BBC (UK), February 17, 2001
Reeves gets romantic
Reeves wanted a "Hepburn-Tracey" feel to the film
Keanu Reeves arrives in US cinemas this weekend playing the romantic lead in the tearjerker Sweet November.
This is a big romantic role for Reeves, who has had a diverse career, but is probably best known for his action blockbusters The Matrix and Speed.
In Sweet November Reeves plays Nelson Moss, a driven and selfish San Francisco advertising executive whose life is changed when he meets and falls in love with his polar opposite, a bohemian woman portrayed by Charlize Theron.
Reeves definitely sought out a romantic role, even asking his manager if he could find him a project. He says of Sweet November: "We wanted to have a Hepburn-Tracey feel to it, a classicism, opposites attract feeling."
Sara Deever, the woman with whom Nelson Moss falls in love, is a bewildering character.
Every month she takes on a new boyfriend as a project. Her aim is not to fall in love, but to act as a spiritual mentor to her monthly partners as she tries to solve their problems.
Her motivation is to maintain a sense of being in charge at a time when her life is spinning out of control.
Without giving too much of the plot away, Sweet November is in the tradition of movies like Love Story, where romantic bliss is thwarted by terminal disease.
Reeves explains that Nelson's involvement with Theron's character brings about profound change because "she's a very passionate woman, a very strong-willed woman".
"We fall in love, which is really good therapy," he says.
Sweet November is a remake of a 1968 film of the same title that starred Anthony Newley and Sandy Dennis.
Irish filmmaker Pat O'Connor, whose credits include Cal, A Month In The Country and Dancing at Lughnasa, directs this updated version.
O'Connor is talented, but his new picture doesn't quite work.
Partly it's a problem with casting; there is a lack of sizzle between the leads.
Reeves comes over as wooden, and Charlize Theron, although she tries hard, is too glamorous for a character who is more akin to an overgrown hippy.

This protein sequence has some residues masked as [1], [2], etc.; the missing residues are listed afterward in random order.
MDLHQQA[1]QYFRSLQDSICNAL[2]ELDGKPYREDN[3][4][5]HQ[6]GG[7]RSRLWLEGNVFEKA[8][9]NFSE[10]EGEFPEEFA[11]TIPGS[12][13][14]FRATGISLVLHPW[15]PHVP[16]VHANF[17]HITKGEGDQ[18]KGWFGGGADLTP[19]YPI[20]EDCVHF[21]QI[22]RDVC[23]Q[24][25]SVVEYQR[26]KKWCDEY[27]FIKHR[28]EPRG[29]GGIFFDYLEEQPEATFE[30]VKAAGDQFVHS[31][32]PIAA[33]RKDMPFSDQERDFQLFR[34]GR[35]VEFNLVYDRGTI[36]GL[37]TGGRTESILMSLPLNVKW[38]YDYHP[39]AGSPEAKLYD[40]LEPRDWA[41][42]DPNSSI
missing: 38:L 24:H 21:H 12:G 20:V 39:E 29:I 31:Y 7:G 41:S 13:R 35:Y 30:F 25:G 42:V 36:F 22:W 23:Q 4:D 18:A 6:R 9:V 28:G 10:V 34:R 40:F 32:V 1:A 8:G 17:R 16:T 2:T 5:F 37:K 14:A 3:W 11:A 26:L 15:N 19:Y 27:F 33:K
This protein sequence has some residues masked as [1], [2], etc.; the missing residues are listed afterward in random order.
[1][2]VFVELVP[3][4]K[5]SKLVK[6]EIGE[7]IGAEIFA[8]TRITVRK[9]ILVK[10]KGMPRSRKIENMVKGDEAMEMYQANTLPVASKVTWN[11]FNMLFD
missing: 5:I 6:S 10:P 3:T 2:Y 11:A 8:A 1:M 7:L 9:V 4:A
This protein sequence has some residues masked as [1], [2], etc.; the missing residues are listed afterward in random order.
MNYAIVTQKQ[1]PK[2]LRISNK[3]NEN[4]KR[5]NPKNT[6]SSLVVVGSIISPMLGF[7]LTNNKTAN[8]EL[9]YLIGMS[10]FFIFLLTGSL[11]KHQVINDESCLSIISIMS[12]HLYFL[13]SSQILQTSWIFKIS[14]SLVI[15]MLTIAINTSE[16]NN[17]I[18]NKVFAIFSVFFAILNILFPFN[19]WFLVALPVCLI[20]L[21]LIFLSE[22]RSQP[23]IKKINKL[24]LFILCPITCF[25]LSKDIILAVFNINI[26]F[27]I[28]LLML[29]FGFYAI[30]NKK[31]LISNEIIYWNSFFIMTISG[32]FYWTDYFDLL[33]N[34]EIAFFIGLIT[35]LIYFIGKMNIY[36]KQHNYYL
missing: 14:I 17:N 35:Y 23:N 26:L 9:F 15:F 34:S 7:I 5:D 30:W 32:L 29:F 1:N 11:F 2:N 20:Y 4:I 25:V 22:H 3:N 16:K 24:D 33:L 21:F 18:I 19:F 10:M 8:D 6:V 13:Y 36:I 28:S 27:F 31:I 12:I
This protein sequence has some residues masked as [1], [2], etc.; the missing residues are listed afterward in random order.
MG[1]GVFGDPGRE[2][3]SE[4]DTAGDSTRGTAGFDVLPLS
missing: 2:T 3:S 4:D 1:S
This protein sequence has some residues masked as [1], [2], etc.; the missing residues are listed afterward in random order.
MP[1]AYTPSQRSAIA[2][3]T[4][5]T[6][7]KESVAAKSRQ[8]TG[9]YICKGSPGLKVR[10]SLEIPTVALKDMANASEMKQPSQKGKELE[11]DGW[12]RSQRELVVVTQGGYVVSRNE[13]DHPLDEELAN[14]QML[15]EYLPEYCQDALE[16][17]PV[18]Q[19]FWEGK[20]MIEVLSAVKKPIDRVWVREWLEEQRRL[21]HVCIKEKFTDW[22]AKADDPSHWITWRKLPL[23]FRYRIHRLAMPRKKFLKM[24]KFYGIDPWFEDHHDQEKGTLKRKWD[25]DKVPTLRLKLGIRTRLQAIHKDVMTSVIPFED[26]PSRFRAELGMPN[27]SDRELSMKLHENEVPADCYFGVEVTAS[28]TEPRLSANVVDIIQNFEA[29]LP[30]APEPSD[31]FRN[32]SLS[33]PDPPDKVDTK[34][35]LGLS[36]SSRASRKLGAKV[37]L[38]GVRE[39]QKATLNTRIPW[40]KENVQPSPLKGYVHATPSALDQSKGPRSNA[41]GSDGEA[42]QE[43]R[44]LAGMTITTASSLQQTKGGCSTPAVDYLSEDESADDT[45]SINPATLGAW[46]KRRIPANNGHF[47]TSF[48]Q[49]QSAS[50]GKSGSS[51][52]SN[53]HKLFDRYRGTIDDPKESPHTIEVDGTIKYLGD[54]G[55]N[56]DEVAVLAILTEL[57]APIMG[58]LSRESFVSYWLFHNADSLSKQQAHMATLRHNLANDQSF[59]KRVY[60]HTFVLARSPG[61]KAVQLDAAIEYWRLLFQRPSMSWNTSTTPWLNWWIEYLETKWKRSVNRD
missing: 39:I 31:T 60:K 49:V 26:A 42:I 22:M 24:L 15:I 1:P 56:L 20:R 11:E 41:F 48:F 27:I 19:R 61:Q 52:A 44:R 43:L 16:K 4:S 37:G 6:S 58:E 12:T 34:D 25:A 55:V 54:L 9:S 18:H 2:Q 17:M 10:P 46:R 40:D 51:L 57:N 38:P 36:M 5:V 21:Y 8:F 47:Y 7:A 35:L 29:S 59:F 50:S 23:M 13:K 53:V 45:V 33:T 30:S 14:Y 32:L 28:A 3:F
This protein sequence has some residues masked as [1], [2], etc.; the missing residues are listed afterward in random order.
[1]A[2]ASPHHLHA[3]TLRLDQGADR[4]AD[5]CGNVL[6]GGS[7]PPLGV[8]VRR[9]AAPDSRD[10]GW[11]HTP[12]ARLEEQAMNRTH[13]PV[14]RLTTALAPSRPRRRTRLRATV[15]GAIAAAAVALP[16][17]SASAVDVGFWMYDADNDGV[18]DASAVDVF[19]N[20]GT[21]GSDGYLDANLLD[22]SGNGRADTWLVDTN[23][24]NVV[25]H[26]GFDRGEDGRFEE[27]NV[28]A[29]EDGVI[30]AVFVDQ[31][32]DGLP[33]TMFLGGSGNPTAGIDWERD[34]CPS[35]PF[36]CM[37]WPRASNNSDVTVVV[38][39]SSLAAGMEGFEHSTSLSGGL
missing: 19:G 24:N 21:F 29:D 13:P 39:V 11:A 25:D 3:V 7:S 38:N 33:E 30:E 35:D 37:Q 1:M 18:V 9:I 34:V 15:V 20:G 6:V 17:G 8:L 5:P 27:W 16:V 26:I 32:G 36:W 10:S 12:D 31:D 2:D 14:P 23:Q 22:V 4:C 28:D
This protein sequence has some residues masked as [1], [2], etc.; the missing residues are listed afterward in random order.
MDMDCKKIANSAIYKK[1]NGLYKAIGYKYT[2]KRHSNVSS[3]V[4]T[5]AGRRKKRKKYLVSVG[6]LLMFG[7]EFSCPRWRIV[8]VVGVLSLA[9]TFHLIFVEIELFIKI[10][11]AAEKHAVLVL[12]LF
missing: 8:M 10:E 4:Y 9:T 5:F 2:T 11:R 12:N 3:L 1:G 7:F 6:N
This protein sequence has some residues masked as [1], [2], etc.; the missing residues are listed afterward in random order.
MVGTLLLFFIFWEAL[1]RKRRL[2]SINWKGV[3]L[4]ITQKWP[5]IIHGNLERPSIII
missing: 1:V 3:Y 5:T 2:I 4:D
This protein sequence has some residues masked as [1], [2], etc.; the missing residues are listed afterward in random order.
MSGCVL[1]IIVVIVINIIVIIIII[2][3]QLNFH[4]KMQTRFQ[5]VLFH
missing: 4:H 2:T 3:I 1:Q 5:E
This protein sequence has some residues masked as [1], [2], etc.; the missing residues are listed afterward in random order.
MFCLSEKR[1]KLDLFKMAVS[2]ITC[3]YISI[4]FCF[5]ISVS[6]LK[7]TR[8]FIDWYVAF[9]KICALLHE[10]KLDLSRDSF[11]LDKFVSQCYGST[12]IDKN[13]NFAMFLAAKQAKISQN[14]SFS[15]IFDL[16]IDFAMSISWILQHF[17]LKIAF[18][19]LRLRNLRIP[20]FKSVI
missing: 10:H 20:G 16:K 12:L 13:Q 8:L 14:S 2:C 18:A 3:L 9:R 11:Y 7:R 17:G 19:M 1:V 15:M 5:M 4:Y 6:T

Reeves is slightly miffed that a moment in a scene he has with Theron in the bathtub was cut so the film could get an American PG-13 rating, enabling it to be seen by teenagers without an adult in the US.
As Reeves describes it, he and Theron are in the bathtub having an intimate conversation.
He says: "The bit that got cut is that at the end of the scene I go under the bubbles and she starts to laugh. That got cut!"
Whether it's playing a street hustler in Gus Van Sant's 1991 picture My Own Private Idaho, or more recently as a wife-abusing redneck in The Gift, Reeves has often tackled daring and non-commercial work.
He almost bristles at the notion that his action roles are less demanding than his character driven parts.
"There is acting in action pictures, there is nothing different about the work that I have to do to understand a character to bring it alive," he says.
"Thomas Anderson in The Matrix is a character part. The character in Speed, I feel, is a character part. There is no other kind of part."
Unfortunately in Sweet November, Reeves doesn't quite cut it as a romantic leading man.
But the film shows he has grown up, he looks less boyish and more mature in this picture.
It's not that he hasn't got potential because Reeves definitely has charisma and in a different, more unconventional movie he could very well flourish as an intriguing romantic lead.
His Matrix fans will no doubt be pleased to learn that the actor is already in training for a sequel that will go into production at the end of March.